Thursday, March 21, 2013
March 21 – 24, 2013
Jackman Hall (AGO – 317 Dundas St. W.)
Water. We send probes to other planets seeking that telltale marker of life. Meanwhile, the fate of our water here on Earth looms as our greatest threat.
The 2nd annual Water Docs International Film Festival is a unique event weaving the leading voices of water awareness with the expressive power of great filmmaking. Produced by the water issues group Ecologos, Water Docs this year will present 17 films, accompanied with director and guest speaker Q&As. All screenings will take place at Jackman Hall at the Art Gallery of Ontario (AGO), 317 Dundas St. W., from March 21 – 24, 2013.
This year, Ecologos partners with India’s Voices from the Waters International Film Festival, and on the evening of Saturday March 23, in what promises to be a moving moment, Water Docs will receive the inaugural blessing of Grandmother Josephine Mandamin, an indomitable woman who has walked 16,000 kms around the Great Lakes, praying for the water at every step in the most phenomenal witness to water ever undertaken. The ceremony will be part of the evening’s theme, Water and the Wisdom of Our First Nations Communities.
The 17-film program, meanwhile, covers the entire spectrum of water issues in tones from solemn to hopeful. There are films dealing with impending shortages, like Aarti Shrivastava’s White Knight, about the quest to create artificial glaciers in Ladakh, Northern India, where the actual drinking-watersupplying glaciers are receding at an alarming rate due to global warming.
Elsewhere, climate change threatens to drown people in the stuff – as in Peter Jan van der Burgh and Tshering Gyeltshen’s 86 centimetres, which tells the story of Bhutan in the Himalayas, where glacial lakes threaten to flood entire ecosystems and villages as the ice holding them back disappears. Hidden water will be on tap in Caroline Bâcle’s Lost Rivers, a study of how urbanization has turned surface rivers into forgotten underground waterways in cities like London, Montreal and Toronto. And filmgoers will be introduced to the work of Alex & Tyler Mifflin – a.k.a. The Water Brothers. Their issues run the gamut from the eco-destroying Asian Carp (Carpageddon), which is being barely held back from the Great Lakes by underwater electric fences, to wholesale destruction of the world’s coral reefs (Reefer Madness).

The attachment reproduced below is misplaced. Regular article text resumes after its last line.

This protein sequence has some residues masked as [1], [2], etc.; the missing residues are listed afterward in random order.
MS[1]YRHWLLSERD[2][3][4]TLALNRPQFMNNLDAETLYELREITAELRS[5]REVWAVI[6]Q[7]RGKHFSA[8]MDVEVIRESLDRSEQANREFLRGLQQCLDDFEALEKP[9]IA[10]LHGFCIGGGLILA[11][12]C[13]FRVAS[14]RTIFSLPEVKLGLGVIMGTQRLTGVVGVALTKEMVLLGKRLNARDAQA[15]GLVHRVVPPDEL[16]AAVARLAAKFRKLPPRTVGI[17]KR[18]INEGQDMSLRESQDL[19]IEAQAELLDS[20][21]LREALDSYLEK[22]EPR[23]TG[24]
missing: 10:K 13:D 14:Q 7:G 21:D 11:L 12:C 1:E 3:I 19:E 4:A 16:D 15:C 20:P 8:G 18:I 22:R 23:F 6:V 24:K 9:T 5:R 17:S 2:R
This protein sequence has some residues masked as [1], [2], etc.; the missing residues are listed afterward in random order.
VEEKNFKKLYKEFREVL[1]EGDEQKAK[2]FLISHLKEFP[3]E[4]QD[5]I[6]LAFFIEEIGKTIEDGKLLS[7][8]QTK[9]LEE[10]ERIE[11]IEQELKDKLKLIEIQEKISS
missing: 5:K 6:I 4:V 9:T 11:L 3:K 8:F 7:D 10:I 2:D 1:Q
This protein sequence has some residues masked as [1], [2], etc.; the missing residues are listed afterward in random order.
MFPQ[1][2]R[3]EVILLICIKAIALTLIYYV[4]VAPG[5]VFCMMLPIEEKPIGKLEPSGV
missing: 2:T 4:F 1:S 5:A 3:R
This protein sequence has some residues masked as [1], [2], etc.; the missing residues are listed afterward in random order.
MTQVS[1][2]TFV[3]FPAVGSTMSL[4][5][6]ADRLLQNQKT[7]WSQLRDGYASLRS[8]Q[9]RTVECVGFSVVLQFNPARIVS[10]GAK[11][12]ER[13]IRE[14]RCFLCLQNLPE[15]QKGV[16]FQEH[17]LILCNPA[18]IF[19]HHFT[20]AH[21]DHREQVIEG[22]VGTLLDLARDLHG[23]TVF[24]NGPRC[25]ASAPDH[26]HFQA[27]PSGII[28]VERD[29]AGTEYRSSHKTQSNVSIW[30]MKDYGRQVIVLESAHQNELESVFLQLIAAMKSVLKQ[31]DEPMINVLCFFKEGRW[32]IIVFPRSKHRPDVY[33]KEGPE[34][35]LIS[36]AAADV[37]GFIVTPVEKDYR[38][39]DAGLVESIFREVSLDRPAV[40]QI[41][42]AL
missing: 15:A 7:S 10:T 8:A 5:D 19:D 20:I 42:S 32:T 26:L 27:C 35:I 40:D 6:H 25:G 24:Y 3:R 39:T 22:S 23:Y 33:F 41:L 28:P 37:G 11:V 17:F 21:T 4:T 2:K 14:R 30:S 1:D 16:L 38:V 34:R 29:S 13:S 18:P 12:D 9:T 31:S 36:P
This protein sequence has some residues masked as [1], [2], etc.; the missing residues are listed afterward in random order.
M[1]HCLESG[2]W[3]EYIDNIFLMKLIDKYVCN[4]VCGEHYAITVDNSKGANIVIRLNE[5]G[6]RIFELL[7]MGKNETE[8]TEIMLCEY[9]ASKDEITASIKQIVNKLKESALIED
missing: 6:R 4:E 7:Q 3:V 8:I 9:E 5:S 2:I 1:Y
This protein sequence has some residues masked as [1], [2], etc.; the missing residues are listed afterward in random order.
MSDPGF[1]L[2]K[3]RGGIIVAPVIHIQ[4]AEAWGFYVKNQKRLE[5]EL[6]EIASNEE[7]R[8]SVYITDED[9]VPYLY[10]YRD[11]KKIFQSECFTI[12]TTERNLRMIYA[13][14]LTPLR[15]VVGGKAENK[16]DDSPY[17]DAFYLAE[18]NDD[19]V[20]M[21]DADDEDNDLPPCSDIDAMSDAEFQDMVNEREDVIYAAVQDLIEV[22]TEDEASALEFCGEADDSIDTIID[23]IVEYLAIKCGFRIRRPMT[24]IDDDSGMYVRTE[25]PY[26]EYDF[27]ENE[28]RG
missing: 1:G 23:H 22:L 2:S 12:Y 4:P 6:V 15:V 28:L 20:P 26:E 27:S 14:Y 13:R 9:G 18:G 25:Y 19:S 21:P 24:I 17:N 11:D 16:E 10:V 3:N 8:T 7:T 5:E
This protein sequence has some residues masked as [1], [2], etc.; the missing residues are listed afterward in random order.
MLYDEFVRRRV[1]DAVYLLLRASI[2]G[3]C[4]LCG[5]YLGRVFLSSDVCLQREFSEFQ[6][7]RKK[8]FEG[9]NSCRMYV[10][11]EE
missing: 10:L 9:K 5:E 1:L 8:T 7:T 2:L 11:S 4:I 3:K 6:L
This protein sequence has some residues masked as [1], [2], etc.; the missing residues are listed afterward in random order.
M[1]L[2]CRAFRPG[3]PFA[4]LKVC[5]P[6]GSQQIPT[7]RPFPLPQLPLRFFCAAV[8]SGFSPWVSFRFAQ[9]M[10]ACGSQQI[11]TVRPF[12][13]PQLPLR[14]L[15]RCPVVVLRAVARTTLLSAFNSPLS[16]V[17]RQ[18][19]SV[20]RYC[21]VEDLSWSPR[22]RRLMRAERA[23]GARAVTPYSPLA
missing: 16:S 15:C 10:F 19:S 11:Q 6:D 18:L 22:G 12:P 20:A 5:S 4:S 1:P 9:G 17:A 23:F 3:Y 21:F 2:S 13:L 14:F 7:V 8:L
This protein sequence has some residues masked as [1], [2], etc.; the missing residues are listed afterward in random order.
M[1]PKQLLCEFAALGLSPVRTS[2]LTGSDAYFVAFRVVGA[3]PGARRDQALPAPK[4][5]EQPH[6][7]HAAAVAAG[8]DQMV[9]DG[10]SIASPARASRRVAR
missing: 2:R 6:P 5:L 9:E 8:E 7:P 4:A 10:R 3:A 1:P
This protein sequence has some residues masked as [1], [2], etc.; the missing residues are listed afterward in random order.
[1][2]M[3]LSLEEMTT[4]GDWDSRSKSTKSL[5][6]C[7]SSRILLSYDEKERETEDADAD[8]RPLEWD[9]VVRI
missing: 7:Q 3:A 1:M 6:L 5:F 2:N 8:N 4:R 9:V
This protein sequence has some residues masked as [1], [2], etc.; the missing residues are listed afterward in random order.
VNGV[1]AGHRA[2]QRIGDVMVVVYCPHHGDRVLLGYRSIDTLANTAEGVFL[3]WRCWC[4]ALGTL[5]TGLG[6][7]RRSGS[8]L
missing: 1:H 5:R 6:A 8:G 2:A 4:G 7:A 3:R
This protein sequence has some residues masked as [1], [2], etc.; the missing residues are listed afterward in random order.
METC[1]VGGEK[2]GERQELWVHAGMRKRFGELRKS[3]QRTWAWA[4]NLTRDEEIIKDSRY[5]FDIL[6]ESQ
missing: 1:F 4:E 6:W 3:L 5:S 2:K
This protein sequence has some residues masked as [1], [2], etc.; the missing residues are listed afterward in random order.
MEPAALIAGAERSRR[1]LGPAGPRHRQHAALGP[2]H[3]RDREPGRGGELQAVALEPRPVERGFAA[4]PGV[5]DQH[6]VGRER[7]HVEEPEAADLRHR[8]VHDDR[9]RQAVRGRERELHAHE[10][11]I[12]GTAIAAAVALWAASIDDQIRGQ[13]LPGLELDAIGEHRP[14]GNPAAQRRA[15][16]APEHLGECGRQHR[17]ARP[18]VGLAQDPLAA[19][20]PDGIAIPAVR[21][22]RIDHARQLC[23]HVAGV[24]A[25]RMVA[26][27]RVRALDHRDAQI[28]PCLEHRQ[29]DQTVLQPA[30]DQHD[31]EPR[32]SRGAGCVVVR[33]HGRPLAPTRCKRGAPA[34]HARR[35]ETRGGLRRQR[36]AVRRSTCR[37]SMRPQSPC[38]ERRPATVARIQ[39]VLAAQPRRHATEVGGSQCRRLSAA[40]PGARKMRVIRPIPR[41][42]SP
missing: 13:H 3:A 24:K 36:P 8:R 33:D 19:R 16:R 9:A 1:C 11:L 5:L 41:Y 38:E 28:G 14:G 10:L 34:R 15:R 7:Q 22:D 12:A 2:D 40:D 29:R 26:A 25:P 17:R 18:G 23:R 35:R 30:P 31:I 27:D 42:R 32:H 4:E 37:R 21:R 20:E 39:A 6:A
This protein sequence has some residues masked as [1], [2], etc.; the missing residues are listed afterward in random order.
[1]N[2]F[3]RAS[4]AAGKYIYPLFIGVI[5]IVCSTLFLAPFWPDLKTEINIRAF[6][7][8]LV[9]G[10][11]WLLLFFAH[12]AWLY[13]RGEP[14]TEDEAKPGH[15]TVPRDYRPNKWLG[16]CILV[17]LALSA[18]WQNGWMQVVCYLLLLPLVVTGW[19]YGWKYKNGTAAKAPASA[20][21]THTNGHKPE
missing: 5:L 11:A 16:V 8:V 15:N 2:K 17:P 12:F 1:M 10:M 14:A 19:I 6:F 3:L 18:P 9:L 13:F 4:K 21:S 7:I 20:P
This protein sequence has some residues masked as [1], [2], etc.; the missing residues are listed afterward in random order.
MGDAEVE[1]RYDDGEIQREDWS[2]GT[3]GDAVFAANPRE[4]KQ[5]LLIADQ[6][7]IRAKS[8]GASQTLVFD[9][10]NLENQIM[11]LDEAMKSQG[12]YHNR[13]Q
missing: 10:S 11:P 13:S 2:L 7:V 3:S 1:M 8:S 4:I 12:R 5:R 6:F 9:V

The Festival closes out with the Canadian Premiere of Watershed a film by Mark Decena and James Redford, that tells the story of the threats to the once-mighty Colorado River and offers solutions for the future of the American West. James’ father Robert Redford is executive producer, as well, narrates the film.
Films List and Time:
March 21 – 7pm
White Knight – directed by Aarti Shrivastava (25 mins)
86 centimetres – directed by Peterjan van der Burgh & Tshering Gyeltshen
March 22 – 7pm
The Zen of Rowing – directed by Kevin Caners (5 mins)
Lost Rivers - directed by Caroline Bâcle (72 mins)
March 23 – 1pm
Carpageddon – directed by Alex & Tyler Mifflin a.k.a. The Water Bros. (28 mins)
Reefer Madness – directed by Alex & Tyler Mifflin a.k.a. The Water Bros. (23.5 mins)
March 23 – 3pm
A Sea Turtle Story - directed by Kathy Shultz (10 mins)
A Sea Change - directed by Barbara Ettinger (86 mins)
March 23 – 7pm
Qalupalik - directed by Ame Papatsie (5.5 mins)
Water Journey - directed by Jeff Bear and Marianne Jones (94 mins)
March 24 – 1pm
The Whale Story - directed by Tess Martin (3.5 mins)
Meltdown – directed by Carrie Mombourquette (1.5 mins)
The Whale – directed by Suzanne Chisholm and Michael Parfit; Narrated by Ryan Reynolds (85 mins)
March 24 – 4pm
Dolime Dilemma – directed by Kristy Neville (12 mins)
Seeking the Current – directed by Nicolas Boisclair, Alexis de Gheldere; Narrated by Roy Dupuis (86 mins)
March 24 – 7pm
Watershed – directed by Mark Decena and James Redford, Narrated Robert Redford (57 mins)
Overview – directed by Guy Reid, Christoph Ferstad and Steve Kennedy (19 mins)